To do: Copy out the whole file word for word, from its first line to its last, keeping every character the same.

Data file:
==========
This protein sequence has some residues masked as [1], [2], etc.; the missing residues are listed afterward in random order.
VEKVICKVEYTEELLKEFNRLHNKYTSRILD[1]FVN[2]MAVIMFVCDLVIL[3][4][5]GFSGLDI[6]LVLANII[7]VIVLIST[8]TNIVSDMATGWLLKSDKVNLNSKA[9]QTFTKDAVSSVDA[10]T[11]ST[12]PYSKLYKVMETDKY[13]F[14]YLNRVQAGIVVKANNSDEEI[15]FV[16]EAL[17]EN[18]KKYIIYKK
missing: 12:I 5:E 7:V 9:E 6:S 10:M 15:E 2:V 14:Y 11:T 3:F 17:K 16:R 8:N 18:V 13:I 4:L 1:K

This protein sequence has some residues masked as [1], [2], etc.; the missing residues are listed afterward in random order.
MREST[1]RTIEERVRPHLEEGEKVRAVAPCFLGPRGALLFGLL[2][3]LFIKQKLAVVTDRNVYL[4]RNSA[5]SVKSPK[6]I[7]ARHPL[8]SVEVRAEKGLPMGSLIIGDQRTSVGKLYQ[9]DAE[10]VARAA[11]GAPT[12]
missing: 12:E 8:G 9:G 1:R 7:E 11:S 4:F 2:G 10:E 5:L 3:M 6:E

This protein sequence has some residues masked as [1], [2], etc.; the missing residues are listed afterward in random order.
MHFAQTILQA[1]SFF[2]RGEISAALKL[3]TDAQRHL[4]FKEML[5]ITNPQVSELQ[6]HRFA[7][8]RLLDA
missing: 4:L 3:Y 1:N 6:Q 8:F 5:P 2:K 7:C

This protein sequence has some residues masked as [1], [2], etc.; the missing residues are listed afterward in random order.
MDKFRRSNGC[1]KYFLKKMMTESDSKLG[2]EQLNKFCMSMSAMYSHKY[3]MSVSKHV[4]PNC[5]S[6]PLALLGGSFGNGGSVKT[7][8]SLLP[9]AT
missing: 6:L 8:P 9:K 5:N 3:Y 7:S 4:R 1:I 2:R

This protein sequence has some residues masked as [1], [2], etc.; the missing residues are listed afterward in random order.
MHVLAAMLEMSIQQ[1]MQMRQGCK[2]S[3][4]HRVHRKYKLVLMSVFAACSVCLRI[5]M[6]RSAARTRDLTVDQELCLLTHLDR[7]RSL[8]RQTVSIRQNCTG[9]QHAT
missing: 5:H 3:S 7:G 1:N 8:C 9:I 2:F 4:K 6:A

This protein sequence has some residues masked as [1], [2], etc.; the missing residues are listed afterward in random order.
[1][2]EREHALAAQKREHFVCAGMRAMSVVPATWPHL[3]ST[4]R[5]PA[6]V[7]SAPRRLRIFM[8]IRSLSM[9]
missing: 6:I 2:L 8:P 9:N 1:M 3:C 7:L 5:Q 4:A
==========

This protein sequence has some residues masked as [1], [2], etc.; the missing residues are listed afterward in random order.
VEKVICKVEYTEELLKEFNRLHNKYTSRILD[1]FVN[2]MAVIMFVCDLVIL[3][4][5]GFSGLDI[6]LVLANII[7]VIVLIST[8]TNIVSDMATGWLLKSDKVNLNSKA[9]QTFTKDAVSSVDA[10]T[11]ST[12]PYSKLYKVMETDKY[13]F[14]YLNRVQAGIVVKANNSDEEI[15]FV[16]EAL[17]EN[18]KKYIIYKK
missing: 12:I 5:E 7:V 9:E 6:S 10:M 15:E 2:V 14:Y 11:T 3:F 17:K 16:R 8:N 18:V 13:I 4:L 1:K

This protein sequence has some residues masked as [1], [2], etc.; the missing residues are listed afterward in random order.
MREST[1]RTIEERVRPHLEEGEKVRAVAPCFLGPRGALLFGLL[2][3]LFIKQKLAVVTDRNVYL[4]RNSA[5]SVKSPK[6]I[7]ARHPL[8]SVEVRAEKGLPMGSLIIGDQRTSVGKLYQ[9]DAE[10]VARAA[11]GAPT[12]
missing: 12:E 8:G 9:G 1:R 7:E 11:S 4:F 2:G 10:E 5:L 3:M 6:E

This protein sequence has some residues masked as [1], [2], etc.; the missing residues are listed afterward in random order.
MHFAQTILQA[1]SFF[2]RGEISAALKL[3]TDAQRHL[4]FKEML[5]ITNPQVSELQ[6]HRFA[7][8]RLLDA
missing: 4:L 3:Y 1:N 6:Q 8:F 5:P 2:K 7:C

This protein sequence has some residues masked as [1], [2], etc.; the missing residues are listed afterward in random order.
MDKFRRSNGC[1]KYFLKKMMTESDSKLG[2]EQLNKFCMSMSAMYSHKY[3]MSVSKHV[4]PNC[5]S[6]PLALLGGSFGNGGSVKT[7][8]SLLP[9]AT
missing: 6:L 8:P 9:K 5:N 3:Y 7:S 4:R 1:I 2:R

This protein sequence has some residues masked as [1], [2], etc.; the missing residues are listed afterward in random order.
MHVLAAMLEMSIQQ[1]MQMRQGCK[2]S[3][4]HRVHRKYKLVLMSVFAACSVCLRI[5]M[6]RSAARTRDLTVDQELCLLTHLDR[7]RSL[8]RQTVSIRQNCTG[9]QHAT
missing: 5:H 3:S 7:G 1:N 8:C 9:I 2:F 4:K 6:A

This protein sequence has some residues masked as [1], [2], etc.; the missing residues are listed afterward in random order.
[1][2]EREHALAAQKREHFVCAGMRAMSVVPATWPHL[3]ST[4]R[5]PA[6]V[7]SAPRRLRIFM[8]IRSLSM[9]
missing: 6:I 2:L 8:P 9:N 1:M 3:C 7:L 5:Q 4:A